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Smart NFL players focus. On their finances.

By now, National Football League players are all snug in their roster spots and cashing their multi-zero checks every two weeks…

Not so fast. Rookies and veterans alike are smart to keep their focus on the field with one eye and their brains on their bank and investment accounts. As countless stories have been documented, including in a powerful ESPN 30-for-30 feature, NFL rookie salaries do not go as far as some football players think when they look wide-eyed at their first contracts and paychecks. There are agents and advisors to pay, and don’t forget about long-lost relatives and best friends from first grade who appear at pro athletes’ doors asking for “loans.”

Estate planning attorney, Eido Walny, whose clientele includes retired NFL players and other professional and Olympic athletes, says these averagely paid individuals are often left to manage their own money and as a result are vulnerable to bad advice, worse money decisions and financial ruin.

The average on-field career span for an NFL player is 3.5 years. Many will go broke soon after their last down. Why? Professional athletes often see money that they’ve never before earned, and extravagantly spend on luxuries that include homes and cars that require hefty monthly payments. What they don’t consider is that one injury can end their athletic careers. That means that what seemed to be an overflowing trough of cash, suddenly evaporates.

Few agents will help guide their clients toward reliable financial professionals, even though it benefits them to do so. Some players report that after they are severely injured and/or released from teams, they can’t even get their agents to return their calls.

Walny offers a checklist of how NFL players may avoid the trap of rags-to-riches-to-rags again:

• Don’t spend money that you don’t have. NFL paychecks for most won’t last the term of a 30-year mortgage on a multi-million dollar home.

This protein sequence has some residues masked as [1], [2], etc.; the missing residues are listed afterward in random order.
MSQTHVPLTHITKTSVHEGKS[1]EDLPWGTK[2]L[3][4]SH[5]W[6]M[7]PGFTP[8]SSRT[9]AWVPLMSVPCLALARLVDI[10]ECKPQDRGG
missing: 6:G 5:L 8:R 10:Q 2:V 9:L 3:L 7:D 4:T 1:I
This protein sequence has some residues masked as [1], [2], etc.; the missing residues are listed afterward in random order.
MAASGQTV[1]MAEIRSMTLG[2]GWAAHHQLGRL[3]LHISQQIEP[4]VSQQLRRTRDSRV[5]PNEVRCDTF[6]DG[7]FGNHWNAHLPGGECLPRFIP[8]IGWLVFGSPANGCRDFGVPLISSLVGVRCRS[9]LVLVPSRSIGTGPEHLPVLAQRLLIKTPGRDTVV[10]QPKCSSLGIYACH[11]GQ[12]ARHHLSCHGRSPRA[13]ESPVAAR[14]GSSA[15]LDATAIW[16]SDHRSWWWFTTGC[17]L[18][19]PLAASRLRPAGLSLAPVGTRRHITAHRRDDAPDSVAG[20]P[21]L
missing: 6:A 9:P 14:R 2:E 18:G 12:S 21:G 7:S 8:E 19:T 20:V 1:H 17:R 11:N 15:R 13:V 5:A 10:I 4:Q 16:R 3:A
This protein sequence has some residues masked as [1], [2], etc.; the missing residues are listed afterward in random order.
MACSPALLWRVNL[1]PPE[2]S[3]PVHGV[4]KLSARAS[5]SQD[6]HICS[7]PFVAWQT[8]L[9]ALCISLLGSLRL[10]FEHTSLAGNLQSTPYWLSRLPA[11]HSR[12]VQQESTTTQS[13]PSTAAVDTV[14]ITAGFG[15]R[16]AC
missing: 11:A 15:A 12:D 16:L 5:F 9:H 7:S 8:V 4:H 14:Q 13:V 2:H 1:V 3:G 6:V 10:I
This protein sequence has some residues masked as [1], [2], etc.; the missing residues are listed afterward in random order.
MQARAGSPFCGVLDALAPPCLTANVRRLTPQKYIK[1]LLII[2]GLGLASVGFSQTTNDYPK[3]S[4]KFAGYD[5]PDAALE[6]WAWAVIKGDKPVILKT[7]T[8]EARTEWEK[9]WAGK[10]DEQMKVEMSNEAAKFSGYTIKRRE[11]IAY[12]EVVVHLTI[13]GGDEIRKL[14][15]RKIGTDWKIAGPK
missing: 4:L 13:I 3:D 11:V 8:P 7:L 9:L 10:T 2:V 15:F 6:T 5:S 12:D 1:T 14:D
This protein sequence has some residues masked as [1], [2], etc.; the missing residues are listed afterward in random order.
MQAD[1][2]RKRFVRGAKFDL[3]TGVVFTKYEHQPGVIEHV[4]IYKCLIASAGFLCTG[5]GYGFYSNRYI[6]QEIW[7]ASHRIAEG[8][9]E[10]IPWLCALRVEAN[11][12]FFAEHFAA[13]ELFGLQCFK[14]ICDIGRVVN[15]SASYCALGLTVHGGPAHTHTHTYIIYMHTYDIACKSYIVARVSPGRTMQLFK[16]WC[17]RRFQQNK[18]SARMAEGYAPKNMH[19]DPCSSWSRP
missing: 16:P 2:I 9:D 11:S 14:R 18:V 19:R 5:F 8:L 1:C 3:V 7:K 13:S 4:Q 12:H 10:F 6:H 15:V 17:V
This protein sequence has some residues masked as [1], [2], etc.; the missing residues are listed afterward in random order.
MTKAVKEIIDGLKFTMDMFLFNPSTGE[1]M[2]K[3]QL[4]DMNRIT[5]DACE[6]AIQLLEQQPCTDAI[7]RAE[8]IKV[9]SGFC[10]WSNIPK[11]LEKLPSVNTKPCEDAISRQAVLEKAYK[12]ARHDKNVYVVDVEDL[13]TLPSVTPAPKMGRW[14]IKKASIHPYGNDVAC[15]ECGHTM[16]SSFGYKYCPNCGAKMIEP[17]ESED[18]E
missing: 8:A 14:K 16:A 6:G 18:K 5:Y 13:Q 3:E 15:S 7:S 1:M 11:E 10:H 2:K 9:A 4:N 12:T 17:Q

• Establish a relationship with a direct contact at a bank. DO NOT become a bank to family and friends.

• Hire an educated financial advisor. This person should not be the athlete’s agent. Engage a financial expert who will help create a plan that provides for near and long-term needs.

• Entrust a credentialed accountant — not the guy who tells you there are ways to avoid taxes or pay pennies on the dollar. A knowledgeable accountant may help navigate tax traps that envelop athletes. TurboTax won’t help here.

• Protect your assets with the help of a certified estate planning attorney if you marry, divorce or get sued.

• Find a reputable insurance agent who may help soften the financial blow when the unexpected happens.

These tips, says Walny, may apply to anyone who is tempted to drop several thousand or millions of dollars after landing a big job. For NFL players, however, life can move faster than an enviable 40-yard dash time. Take time to research professionals and engage those who will best protect your long-term interests.

Disclaimer: PUBLISIDE works with Walny in a publicity capacity to share information with sports and financial media.


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